Yes, I know, by NCNCA rules I’m supposed to have my number pinned and my number always has pins in it. Now whether those pins actually hold the number to my skinsuit, that’s another story. If the officials want to call me out on it, they are more than welcome. Frankly, if they do it after reading my blog, I will be both shocked and flattered at the breadth of my audience.
As far as that beer, I didn’t have a problem getting it. That is, after I walked the lady in charge of the beer garden entrance to someone who knew what the hell was going on to get confirmation on the fact that a number did really get those who raced one free beer. The choices of beer left A LOT to be desired. Let’s just say I’m sure they ran out of Sierra Nevada pretty quickly. I’m actually not complaining about the beer, it was free after all, and at $2 a glass (after the free one), no one was getting ripped off.
The biggest problem I had with the race is what happened toward the end. I guess this is the same thing that has been happening at other races this promoter has put on, but this was the first one of theirs that I raced. While the women P/1/2/3 race was going on, five or six young ladies showed up, dressed in
very gaudy fashionably questionable outfits (I’ve spent a couple years clubbing 3-4
nights a week, believe me, these were bad), with absurd funny pink umbrellas, and
headed to the VIP section. Turns out, their main role was to walk the P12 guys
getting callups from where the field staged to the line – a whole 10 yards. And
considering most guys met them half way, it was more like five yards.
First of all, for the promoters to assume that those women were there to give us (spectators) a show after the P123 women just raced very hard for 80 minutes is in my opinion extremely disrespectful to the entire women’s field, which I personally found much more entertaining (in many senses of that word) to watch than the umbrella girls (as the promoters called them).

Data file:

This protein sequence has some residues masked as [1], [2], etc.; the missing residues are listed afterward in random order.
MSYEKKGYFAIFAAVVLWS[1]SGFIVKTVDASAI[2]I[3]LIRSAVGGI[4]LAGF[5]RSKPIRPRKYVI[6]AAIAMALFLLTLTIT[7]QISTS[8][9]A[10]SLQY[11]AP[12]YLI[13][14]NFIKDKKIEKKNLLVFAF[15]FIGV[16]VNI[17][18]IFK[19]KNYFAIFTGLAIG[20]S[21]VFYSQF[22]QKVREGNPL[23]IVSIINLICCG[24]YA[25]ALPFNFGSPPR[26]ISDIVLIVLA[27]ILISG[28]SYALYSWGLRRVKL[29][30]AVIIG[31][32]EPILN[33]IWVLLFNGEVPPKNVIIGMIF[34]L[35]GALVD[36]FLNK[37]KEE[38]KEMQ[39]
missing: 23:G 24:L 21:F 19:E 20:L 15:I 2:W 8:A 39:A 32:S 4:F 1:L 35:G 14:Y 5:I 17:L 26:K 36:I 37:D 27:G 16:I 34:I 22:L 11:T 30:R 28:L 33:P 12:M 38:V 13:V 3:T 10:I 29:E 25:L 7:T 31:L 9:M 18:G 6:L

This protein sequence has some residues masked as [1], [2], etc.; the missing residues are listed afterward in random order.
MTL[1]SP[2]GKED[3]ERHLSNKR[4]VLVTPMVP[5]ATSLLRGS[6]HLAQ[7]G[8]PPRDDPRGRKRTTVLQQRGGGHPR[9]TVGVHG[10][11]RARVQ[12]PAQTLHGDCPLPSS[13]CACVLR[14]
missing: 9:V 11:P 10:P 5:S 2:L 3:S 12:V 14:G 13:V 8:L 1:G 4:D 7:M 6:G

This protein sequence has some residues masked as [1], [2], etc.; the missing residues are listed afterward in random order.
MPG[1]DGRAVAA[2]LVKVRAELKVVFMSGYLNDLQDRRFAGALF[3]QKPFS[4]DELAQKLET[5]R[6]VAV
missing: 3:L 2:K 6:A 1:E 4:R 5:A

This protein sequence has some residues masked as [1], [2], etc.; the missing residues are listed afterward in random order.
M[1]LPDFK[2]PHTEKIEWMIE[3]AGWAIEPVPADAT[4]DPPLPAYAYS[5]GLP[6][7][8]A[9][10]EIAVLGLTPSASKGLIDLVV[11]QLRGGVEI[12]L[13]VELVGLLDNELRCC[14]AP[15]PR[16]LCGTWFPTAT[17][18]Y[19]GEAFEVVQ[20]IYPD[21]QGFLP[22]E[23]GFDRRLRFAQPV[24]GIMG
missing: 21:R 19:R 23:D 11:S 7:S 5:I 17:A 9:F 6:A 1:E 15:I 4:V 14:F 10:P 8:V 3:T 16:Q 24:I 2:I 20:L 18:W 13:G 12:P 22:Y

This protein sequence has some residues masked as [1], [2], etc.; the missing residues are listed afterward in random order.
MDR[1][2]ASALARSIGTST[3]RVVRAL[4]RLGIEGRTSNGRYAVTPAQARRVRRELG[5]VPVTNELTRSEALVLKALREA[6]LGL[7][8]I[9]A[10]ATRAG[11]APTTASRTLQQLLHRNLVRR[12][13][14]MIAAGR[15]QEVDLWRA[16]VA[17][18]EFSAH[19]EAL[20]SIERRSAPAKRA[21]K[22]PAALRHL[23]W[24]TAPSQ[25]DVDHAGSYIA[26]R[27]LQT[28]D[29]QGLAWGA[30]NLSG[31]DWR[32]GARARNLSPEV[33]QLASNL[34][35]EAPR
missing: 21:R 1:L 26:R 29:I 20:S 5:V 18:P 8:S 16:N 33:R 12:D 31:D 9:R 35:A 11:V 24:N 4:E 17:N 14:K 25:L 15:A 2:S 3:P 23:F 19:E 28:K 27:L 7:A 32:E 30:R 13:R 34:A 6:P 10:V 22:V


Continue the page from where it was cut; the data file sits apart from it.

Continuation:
Second of all, the riders couldn’t care less if the girls were there or not. Most didn’t know what the hell to do once greeted by them. The rest just wanted to get on with the race – it was very visible in their faces.
Lastly, no one came there to see the umbrella girls. We came there to see some of the top pros and amateurs duke it out in fashion. We were there to watch cycling, in its pure, wonderful, powerful form. The umbrella girls added nothing, but their presence managed to cheapen the whole thing. I still don’t quite understand why all this pretentiousness had to be infused into the race. It was the ONLY race this year where I didn’t quite feel in my own element as a spectator post my own race. But maybe that was just I, and I shouldn’t take objectifying women for no reason whatsoever so seriously, but that kind of goes beyond the scope of this blog.
I could probably go on and on about how ridiculously stupid it is to have a VIP section at an amateur event of this type, but I won’t. Instead I’m going to suggest they get another announcer for their next race, someone who’s actually familiar with NCNCA rules and local racers. How the hell do you confuse Bubba Melcher with Dean Leberge – even from 200 meters out?!?
Rant over. Hopefully next year there will be some improvement, and maybe if the umbrella girls won’t go away, at least the promoters will consider inviting some variation of Chip ‘n’ Dale dancers to escort the women racers to the line. You know, in the spirit of keeping all things equal.